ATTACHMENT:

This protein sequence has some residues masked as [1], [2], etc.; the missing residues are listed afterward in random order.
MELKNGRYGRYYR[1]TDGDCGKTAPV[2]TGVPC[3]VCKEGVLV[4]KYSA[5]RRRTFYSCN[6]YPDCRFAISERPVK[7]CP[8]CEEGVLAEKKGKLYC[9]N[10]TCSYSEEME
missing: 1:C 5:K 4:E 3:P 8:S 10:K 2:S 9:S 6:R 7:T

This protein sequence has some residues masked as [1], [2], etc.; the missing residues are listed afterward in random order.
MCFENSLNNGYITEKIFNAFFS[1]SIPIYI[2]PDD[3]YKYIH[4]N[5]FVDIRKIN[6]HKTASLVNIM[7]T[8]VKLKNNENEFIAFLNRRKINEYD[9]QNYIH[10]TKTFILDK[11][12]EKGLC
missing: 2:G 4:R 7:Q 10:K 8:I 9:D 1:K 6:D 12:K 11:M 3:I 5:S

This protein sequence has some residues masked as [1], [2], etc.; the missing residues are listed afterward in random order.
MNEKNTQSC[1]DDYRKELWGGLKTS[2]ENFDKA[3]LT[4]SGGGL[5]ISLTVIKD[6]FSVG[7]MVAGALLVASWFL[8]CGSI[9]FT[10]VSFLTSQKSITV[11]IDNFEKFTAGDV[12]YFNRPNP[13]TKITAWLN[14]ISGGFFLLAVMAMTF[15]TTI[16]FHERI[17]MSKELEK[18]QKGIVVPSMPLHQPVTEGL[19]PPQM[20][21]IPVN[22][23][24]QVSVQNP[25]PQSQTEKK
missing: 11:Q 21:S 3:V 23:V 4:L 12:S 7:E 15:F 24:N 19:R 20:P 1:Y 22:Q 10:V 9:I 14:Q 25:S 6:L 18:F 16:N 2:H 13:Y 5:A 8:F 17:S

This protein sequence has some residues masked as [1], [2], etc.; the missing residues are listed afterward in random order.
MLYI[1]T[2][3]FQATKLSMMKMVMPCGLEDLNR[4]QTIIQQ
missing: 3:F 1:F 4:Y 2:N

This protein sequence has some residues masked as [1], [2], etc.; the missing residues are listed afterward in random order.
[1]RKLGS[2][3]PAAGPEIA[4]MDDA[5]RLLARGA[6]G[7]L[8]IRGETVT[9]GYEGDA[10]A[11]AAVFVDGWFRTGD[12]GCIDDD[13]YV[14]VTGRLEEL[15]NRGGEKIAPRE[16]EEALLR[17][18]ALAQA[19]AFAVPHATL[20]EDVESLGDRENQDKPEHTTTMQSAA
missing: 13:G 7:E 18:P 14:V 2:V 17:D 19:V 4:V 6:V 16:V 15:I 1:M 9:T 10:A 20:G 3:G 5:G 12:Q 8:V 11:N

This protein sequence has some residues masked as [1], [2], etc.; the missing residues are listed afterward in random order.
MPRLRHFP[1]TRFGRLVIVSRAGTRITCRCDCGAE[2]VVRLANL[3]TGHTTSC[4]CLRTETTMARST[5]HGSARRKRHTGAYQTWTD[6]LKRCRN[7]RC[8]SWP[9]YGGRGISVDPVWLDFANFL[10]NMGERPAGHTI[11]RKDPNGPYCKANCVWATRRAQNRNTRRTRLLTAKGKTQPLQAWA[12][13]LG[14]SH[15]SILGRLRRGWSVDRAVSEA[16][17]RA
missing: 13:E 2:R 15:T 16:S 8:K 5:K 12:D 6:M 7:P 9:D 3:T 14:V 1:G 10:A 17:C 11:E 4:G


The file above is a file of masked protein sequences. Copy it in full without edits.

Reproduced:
This protein sequence has some residues masked as [1], [2], etc.; the missing residues are listed afterward in random order.
MELKNGRYGRYYR[1]TDGDCGKTAPV[2]TGVPC[3]VCKEGVLV[4]KYSA[5]RRRTFYSCN[6]YPDCRFAISERPVK[7]CP[8]CEEGVLAEKKGKLYC[9]N[10]TCSYSEEME
missing: 1:C 5:K 4:E 3:P 8:S 10:K 2:S 9:S 6:R 7:T

This protein sequence has some residues masked as [1], [2], etc.; the missing residues are listed afterward in random order.
MCFENSLNNGYITEKIFNAFFS[1]SIPIYI[2]PDD[3]YKYIH[4]N[5]FVDIRKIN[6]HKTASLVNIM[7]T[8]VKLKNNENEFIAFLNRRKINEYD[9]QNYIH[10]TKTFILDK[11][12]EKGLC
missing: 2:G 4:R 7:Q 10:K 8:I 9:D 1:K 6:D 12:K 11:M 3:I 5:S

This protein sequence has some residues masked as [1], [2], etc.; the missing residues are listed afterward in random order.
MNEKNTQSC[1]DDYRKELWGGLKTS[2]ENFDKA[3]LT[4]SGGGL[5]ISLTVIKD[6]FSVG[7]MVAGALLVASWFL[8]CGSI[9]FT[10]VSFLTSQKSITV[11]IDNFEKFTAGDV[12]YFNRPNP[13]TKITAWLN[14]ISGGFFLLAVMAMTF[15]TTI[16]FHERI[17]MSKELEK[18]QKGIVVPSMPLHQPVTEGL[19]PPQM[20][21]IPVN[22][23][24]QVSVQNP[25]PQSQTEKK
missing: 11:Q 21:S 3:V 23:V 4:L 12:S 7:E 15:F 24:N 19:R 20:P 1:Y 22:Q 10:V 9:I 14:Q 25:S 6:L 18:F 16:N 2:H 13:Y 5:A 8:F 17:S

This protein sequence has some residues masked as [1], [2], etc.; the missing residues are listed afterward in random order.
MLYI[1]T[2][3]FQATKLSMMKMVMPCGLEDLNR[4]QTIIQQ
missing: 3:F 1:F 4:Y 2:N

This protein sequence has some residues masked as [1], [2], etc.; the missing residues are listed afterward in random order.
[1]RKLGS[2][3]PAAGPEIA[4]MDDA[5]RLLARGA[6]G[7]L[8]IRGETVT[9]GYEGDA[10]A[11]AAVFVDGWFRTGD[12]GCIDDD[13]YV[14]VTGRLEEL[15]NRGGEKIAPRE[16]EEALLR[17][18]ALAQA[19]AFAVPHATL[20]EDVESLGDRENQDKPEHTTTMQSAA
missing: 13:G 7:E 18:P 14:V 2:V 17:D 19:V 4:V 6:V 16:V 15:I 1:M 9:T 10:A 20:G 3:G 5:G 12:Q 8:V 11:N

This protein sequence has some residues masked as [1], [2], etc.; the missing residues are listed afterward in random order.
MPRLRHFP[1]TRFGRLVIVSRAGTRITCRCDCGAE[2]VVRLANL[3]TGHTTSC[4]CLRTETTMARST[5]HGSARRKRHTGAYQTWTD[6]LKRCRN[7]RC[8]SWP[9]YGGRGISVDPVWLDFANFL[10]NMGERPAGHTI[11]RKDPNGPYCKANCVWATRRAQNRNTRRTRLLTAKGKTQPLQAWA[12][13]LG[14]SH[15]SILGRLRRGWSVDRAVSEA[16][17]RA
missing: 13:E 2:R 15:T 16:S 8:K 5:K 12:D 6:M 7:P 9:D 3:T 14:V 1:G 10:A 17:C 11:E 4:G